2. Social recognition. Another ancestral trait is that humans strive to achieve relative (though not absolute) status. This means that humans want a certain level of wealth, power or fame in relation to those around them. Such behavior – the proverbial “keeping up with the Joneses” – is well documented. For example, neighbors of Dutch lottery ticket winners have a higher propensity to purchase new cars or renovate the exterior of their existing homes within the following six months after the winner takes home the money. Such behavior, however, can be problematic as it can lead to over consumption.
Interestingly, consumption is not the only way to display relative status. In fact, as Griskevicius et al. mention somewhat counterintuitively, status can also be achieved through competitive altruism whereby wealthy donors compete for status based on the amount donated, with public recognition for their generosity as a primary motivator.
But marketers can drive eco-friendly actions more broadly with consumers, not just with wealthy donors. The Elan Inn in Hangzhou, China, for example, rewards guests for reducing their carbon impact by moderating room temperatures in summer and winter, or even bringing their own towel. Such rewards would be even more powerful if status were associated with visible perks enjoyed during a hotel stay or meaningful badges displayed on Facebook or local social networks.
3. Social influence. A final ancestral trait is for humans to unconsciously emulate the behavior of others. For marketers, the challenge is to redirect the behavior by holding up pro-environmental behavior to emulate. For example, as Griskevicius et al. point out, it has been demonstrated that the conservation behavior of one’s neighbors is “often the strongest predictor of [one’s] actual energy use.”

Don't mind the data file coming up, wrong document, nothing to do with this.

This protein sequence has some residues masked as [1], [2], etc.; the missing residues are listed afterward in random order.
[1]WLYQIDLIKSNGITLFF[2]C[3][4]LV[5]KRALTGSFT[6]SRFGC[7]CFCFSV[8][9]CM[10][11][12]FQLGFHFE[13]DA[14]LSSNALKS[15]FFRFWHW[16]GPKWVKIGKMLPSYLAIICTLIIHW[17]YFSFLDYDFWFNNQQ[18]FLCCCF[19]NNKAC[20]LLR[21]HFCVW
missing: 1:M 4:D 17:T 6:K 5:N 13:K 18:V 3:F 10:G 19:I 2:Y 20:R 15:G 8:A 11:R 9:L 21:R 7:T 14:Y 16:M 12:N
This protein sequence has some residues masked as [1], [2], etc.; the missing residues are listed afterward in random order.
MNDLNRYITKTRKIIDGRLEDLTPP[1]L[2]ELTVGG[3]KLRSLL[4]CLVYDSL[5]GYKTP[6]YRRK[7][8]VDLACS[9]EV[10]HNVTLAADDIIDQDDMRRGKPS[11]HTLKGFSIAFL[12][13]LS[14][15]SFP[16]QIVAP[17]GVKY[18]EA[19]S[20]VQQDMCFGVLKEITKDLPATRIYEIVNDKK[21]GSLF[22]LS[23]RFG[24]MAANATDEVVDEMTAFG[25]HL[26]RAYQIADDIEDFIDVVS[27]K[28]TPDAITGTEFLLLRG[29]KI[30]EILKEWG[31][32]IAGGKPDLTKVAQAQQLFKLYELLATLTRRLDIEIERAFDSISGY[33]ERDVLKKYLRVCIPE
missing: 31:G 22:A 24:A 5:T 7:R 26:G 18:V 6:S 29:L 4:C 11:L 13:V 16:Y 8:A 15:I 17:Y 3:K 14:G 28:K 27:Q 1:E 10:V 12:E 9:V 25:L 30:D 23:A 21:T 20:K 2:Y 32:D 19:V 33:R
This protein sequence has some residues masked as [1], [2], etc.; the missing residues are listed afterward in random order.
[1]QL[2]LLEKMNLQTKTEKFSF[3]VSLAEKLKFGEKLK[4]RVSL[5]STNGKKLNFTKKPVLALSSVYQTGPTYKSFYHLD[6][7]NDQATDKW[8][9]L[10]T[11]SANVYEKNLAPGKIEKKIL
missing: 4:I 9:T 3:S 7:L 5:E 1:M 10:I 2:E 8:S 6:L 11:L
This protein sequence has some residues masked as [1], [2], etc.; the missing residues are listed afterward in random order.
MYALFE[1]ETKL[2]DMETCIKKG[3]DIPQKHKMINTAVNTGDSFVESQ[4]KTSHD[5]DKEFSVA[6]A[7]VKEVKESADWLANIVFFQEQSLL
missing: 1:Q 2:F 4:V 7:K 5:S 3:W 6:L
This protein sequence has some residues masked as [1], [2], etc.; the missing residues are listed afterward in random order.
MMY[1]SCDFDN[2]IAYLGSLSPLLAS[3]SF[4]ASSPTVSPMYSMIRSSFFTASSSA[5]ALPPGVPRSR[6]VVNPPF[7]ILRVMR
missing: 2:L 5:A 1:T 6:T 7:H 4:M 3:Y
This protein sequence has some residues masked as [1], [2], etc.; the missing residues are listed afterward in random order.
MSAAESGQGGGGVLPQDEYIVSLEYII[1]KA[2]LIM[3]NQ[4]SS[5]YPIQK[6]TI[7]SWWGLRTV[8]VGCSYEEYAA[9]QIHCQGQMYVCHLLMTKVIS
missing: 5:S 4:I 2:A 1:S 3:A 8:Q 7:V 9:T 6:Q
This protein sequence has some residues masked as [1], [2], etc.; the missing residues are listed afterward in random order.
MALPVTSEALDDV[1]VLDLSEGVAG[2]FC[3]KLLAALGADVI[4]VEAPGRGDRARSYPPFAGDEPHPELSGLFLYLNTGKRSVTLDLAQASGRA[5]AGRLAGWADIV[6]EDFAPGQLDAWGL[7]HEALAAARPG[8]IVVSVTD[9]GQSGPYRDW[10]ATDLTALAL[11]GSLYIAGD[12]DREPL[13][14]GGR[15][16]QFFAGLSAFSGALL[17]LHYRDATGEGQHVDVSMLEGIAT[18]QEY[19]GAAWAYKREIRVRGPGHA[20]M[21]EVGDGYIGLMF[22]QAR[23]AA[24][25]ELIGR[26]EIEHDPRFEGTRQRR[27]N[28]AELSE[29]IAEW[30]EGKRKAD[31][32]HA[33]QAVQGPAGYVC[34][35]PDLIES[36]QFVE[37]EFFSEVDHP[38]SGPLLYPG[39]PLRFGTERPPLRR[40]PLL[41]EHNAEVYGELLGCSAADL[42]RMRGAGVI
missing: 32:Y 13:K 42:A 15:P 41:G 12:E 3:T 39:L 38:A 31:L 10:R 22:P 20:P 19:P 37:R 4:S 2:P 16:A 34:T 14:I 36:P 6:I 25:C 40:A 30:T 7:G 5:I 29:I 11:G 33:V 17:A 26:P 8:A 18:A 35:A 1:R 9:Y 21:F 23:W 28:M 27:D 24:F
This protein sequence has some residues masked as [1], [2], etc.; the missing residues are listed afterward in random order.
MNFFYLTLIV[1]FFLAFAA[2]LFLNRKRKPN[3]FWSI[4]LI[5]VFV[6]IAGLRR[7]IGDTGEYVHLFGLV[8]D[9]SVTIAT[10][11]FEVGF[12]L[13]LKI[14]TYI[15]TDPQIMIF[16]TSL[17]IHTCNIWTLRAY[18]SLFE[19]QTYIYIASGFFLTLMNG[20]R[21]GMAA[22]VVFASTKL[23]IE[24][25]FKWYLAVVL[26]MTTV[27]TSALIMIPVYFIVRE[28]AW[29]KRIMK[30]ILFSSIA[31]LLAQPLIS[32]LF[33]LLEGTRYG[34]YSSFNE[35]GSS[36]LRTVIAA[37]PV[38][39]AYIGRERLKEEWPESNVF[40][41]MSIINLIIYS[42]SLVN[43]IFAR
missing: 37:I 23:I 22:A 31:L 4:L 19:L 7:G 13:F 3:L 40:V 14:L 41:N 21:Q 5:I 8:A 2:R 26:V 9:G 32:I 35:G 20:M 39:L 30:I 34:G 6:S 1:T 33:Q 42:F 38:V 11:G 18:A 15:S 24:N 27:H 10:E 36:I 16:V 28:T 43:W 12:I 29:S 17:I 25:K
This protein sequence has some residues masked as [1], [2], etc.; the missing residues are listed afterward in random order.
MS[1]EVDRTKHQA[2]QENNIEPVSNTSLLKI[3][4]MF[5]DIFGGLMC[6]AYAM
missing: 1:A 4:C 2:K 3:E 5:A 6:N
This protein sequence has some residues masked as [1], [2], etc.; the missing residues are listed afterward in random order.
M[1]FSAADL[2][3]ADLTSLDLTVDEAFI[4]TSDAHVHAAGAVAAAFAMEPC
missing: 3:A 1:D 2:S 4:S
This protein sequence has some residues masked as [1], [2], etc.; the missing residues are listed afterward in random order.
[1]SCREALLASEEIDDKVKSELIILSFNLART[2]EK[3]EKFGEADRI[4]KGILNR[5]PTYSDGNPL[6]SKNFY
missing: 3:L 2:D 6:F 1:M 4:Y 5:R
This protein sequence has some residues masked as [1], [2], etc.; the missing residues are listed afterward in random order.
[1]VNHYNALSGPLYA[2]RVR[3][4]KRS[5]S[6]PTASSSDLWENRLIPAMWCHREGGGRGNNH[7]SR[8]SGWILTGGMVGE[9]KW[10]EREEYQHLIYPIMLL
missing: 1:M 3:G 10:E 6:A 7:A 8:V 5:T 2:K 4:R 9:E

Such benchmarking against others works well as long as a majority demonstrates the desired eco-friendly behavior. But, what happens if only a few neighbors do?
Griskevicius et al. suggest that in this situation, green marketers should reframe the message to create the perception that more people do. They provide an illustration: Instead of communicating that only 5 percent of municipal residents carpool, message that 250,000 do. Reframing the message from a relative to absolute basis can create the perception that more people support the eco-friendly behavior, elevating the social influence that a campaign can actually have.
Hardwired human traits present a challenge for green marketers, as individual behaviors that benefit natural selection may collectively be detrimental to the environment. Instead of confronting them head on, marketers should reframe behaviors to be more pro-social, while ensuring that they are perceived to benefit the individual. By doing so, marketers turn headwinds more favorable.
Abstract vector illustration of evolution by Kevin Renes via Shutterstock.